The Machine Stops

…is a wonderful short story by E.M. Forster, set in a dystopia where everyone lives underground in little cells and only communicates with others via technology.  On the Friday after Thanksgiving, UC Berkeley’s email, calmail, crashed and has been available in fits and starts at best ever since (for several days only via a web client), with long periods of complete inaccessibility.  As of this evening, it seems to be OK again. All week, I’ve been thinking about that story, and also about an obscure Fuentes novel I read many years ago, La Silla del Aguila, which is set in a Mexico of 2020. Some sort of tiff causes the US to completely shut down all of their electronic communication and computers, so the whole novel is epistolary, in old fashioned letters.

It’s been an interesting lesson in how much we have come to depend on this channel, and on how seriously UC is  undercapitalized (including undermaintained capital) generally. Here’s our CIO with the story (he starts at about 24:00 of the whole video).

The whole campus is about 30,000 people.  If our time is worth $20/hr on the average, and we all waste an hour because of some tech failure, that’s $600,000.  Not having email, having to get and send my mail through a web client instead of downloading it in batches to Outlook, temporarily moving my communications to gmail and try to figure out how to reach other people for whom I only had a calmail address, and related kludging over the ten days certainly wasted at least four hours of my time. If I had been traveling, I would have been unable to download a batch of mail to read and reply to on the plane, so for at least some of us, there’s several hours lost right away.  If I’m typical, that’s more than $2m gone up in smoke, not to mention that we’re probably spending as much again fixing the damn thing.

It seems we dodged an asteroid: no mail was lost, just delayed. But what if a few days of mail had been trashed? I can’t link this breakdown directly to our big Operational Excellence cost-cutting project, but it does illustrate the overall effort by our citizens to teach the government horse to live on one less tablespoon of oats a day.

Read the Forster story.

Author: Michael O'Hare

Professor of Public Policy at the Goldman School of Public Policy, University of California, Berkeley, Michael O'Hare was raised in New York City and trained at Harvard as an architect and structural engineer. Diverted from an honest career designing buildings by the offer of a job in which he could think about anything he wanted to and spend his time with very smart and curious young people, he fell among economists and such like, and continues to benefit from their generosity with on-the-job social science training. He has followed the process and principles of design into "nonphysical environments" such as production processes in organizations, regulation, and information management and published a variety of research in environmental policy, government policy towards the arts, and management, with special interests in energy, facility siting, information and perceptions in public choice and work environments, and policy design. His current research is focused on transportation biofuels and their effects on global land use, food security, and international trade; regulatory policy in the face of scientific uncertainty; and, after a three-decade hiatus, on NIMBY conflicts afflicting high speed rail right-of-way and nuclear waste disposal sites. He is also a regular writer on pedagogy, especially teaching in professional education, and co-edited the "Curriculum and Case Notes" section of the Journal of Policy Analysis and Management. Between faculty appointments at the MIT Department of Urban Studies and Planning and the John F. Kennedy School of Government at Harvard, he was director of policy analysis at the Massachusetts Executive Office of Environmental Affairs. He has had visiting appointments at Università Bocconi in Milan and the National University of Singapore and teaches regularly in the Goldman School's executive (mid-career) programs. At GSPP, O'Hare has taught a studio course in Program and Policy Design, Arts and Cultural Policy, Public Management, the pedagogy course for graduate student instructors, Quantitative Methods, Environmental Policy, and the introduction to public policy for its undergraduate minor, which he supervises. Generally, he considers himself the school's resident expert in any subject in which there is no such thing as real expertise (a recent project concerned the governance and design of California county fairs), but is secure in the distinction of being the only faculty member with a metal lathe in his basement and a 4×5 Ebony view camera. At the moment, he would rather be making something with his hands than writing this blurb.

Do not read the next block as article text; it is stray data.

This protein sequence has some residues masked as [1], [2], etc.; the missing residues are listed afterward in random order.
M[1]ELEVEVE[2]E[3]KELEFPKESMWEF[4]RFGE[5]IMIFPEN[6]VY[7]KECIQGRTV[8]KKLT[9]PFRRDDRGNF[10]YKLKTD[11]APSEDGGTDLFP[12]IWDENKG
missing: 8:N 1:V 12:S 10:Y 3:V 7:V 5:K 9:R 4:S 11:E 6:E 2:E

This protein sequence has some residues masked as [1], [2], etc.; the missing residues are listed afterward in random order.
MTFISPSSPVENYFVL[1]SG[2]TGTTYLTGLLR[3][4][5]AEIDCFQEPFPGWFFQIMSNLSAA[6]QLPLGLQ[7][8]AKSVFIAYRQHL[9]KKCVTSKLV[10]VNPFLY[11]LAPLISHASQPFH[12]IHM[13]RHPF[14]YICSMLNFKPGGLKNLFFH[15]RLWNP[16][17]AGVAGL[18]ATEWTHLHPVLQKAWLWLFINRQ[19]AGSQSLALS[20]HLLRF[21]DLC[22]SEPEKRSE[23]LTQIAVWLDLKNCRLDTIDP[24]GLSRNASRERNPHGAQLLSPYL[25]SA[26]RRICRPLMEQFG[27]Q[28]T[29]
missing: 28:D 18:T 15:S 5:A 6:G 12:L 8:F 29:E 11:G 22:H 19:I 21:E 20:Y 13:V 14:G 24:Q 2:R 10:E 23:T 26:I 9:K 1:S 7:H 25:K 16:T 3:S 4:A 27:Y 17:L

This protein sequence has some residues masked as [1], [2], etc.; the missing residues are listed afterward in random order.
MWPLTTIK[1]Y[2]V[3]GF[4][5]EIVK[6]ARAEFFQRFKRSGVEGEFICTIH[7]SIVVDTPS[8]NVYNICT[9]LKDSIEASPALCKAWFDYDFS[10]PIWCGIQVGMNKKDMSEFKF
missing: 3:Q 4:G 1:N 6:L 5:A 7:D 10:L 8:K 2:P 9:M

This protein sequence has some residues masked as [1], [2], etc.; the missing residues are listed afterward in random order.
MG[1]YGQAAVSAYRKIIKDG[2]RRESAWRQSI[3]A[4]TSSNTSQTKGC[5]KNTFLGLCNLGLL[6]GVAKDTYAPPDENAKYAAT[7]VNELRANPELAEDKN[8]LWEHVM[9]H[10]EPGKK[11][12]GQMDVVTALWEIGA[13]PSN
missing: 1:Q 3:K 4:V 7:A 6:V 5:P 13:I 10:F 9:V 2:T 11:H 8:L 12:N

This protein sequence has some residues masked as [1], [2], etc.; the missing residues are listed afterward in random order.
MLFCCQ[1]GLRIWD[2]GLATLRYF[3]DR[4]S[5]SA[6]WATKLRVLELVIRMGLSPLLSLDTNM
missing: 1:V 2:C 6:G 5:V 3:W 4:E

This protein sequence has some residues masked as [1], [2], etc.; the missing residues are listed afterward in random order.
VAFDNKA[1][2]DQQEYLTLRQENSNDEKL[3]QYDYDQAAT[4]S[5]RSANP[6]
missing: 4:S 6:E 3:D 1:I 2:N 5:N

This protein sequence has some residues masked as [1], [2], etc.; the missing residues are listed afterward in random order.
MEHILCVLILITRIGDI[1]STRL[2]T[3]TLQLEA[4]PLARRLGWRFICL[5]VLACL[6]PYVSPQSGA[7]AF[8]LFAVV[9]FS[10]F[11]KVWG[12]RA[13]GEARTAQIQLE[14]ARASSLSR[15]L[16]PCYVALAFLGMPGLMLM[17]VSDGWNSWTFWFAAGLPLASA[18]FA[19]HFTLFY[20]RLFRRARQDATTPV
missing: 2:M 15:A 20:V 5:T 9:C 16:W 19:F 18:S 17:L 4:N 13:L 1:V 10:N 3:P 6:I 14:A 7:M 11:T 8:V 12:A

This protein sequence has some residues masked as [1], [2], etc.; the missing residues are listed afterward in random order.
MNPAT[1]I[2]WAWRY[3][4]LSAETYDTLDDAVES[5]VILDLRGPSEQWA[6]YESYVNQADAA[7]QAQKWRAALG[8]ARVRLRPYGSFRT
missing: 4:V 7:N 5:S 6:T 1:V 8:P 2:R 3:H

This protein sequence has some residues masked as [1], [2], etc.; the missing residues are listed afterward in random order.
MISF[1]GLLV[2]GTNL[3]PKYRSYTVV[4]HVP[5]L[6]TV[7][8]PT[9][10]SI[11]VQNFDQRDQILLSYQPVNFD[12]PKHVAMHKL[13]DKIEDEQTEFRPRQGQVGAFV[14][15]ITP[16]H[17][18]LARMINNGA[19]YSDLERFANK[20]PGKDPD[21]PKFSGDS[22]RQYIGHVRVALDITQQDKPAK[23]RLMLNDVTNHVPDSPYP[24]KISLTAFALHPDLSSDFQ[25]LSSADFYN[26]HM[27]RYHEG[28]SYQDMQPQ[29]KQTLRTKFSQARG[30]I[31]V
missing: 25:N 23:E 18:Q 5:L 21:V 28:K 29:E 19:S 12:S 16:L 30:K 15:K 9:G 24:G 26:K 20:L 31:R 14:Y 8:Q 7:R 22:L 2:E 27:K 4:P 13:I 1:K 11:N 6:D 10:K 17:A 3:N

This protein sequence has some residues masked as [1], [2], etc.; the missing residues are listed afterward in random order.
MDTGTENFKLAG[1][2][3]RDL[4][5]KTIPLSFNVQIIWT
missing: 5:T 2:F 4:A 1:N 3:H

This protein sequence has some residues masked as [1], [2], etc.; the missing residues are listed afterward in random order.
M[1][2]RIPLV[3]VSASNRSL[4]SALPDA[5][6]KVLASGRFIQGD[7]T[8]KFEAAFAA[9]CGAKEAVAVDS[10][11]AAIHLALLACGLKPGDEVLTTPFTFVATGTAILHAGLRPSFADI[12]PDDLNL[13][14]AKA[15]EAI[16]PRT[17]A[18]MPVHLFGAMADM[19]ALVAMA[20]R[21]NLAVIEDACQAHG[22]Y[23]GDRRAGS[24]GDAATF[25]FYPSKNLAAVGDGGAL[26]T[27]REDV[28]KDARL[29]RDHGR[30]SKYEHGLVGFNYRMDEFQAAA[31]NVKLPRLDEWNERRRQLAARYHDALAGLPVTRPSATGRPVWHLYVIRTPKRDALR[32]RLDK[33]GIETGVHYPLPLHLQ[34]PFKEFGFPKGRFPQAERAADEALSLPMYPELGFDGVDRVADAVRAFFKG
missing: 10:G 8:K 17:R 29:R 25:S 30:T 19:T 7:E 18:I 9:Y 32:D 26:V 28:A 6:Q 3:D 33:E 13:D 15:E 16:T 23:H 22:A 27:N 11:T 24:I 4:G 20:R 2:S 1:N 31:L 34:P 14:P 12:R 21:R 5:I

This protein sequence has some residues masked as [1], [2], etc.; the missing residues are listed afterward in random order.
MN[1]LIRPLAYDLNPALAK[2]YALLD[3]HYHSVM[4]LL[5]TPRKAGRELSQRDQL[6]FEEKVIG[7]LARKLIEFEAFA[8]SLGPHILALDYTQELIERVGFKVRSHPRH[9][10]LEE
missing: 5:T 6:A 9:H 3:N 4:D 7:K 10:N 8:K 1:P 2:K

3 thoughts on “The Machine Stops”

  1. This is one of the repeatedly-unlearned lessons of the past few decades: infrastructure organizations can impose costs on everyone else far out of proportion to their own budgets or capitalization. It happens in traffic jams every day, it’s what happened in the bank meltdown, and the only good thing about the cal experience seems to be that the mail operation wasn’t outsourced, because then the liability costs would have shut the system down entirely.

  2. Shades of what is happening with US postal mail service as we speak. First class postage is no guarantee of speedy delivery. In this day and age of immediate communications of all forms, why is the postal service the only corner of the government that has to be self-sufficient on a stand-alone basis?

  3. Curious: they try to impose that on Amtrak too, more or less. Congress basically keeps it barely breathing.

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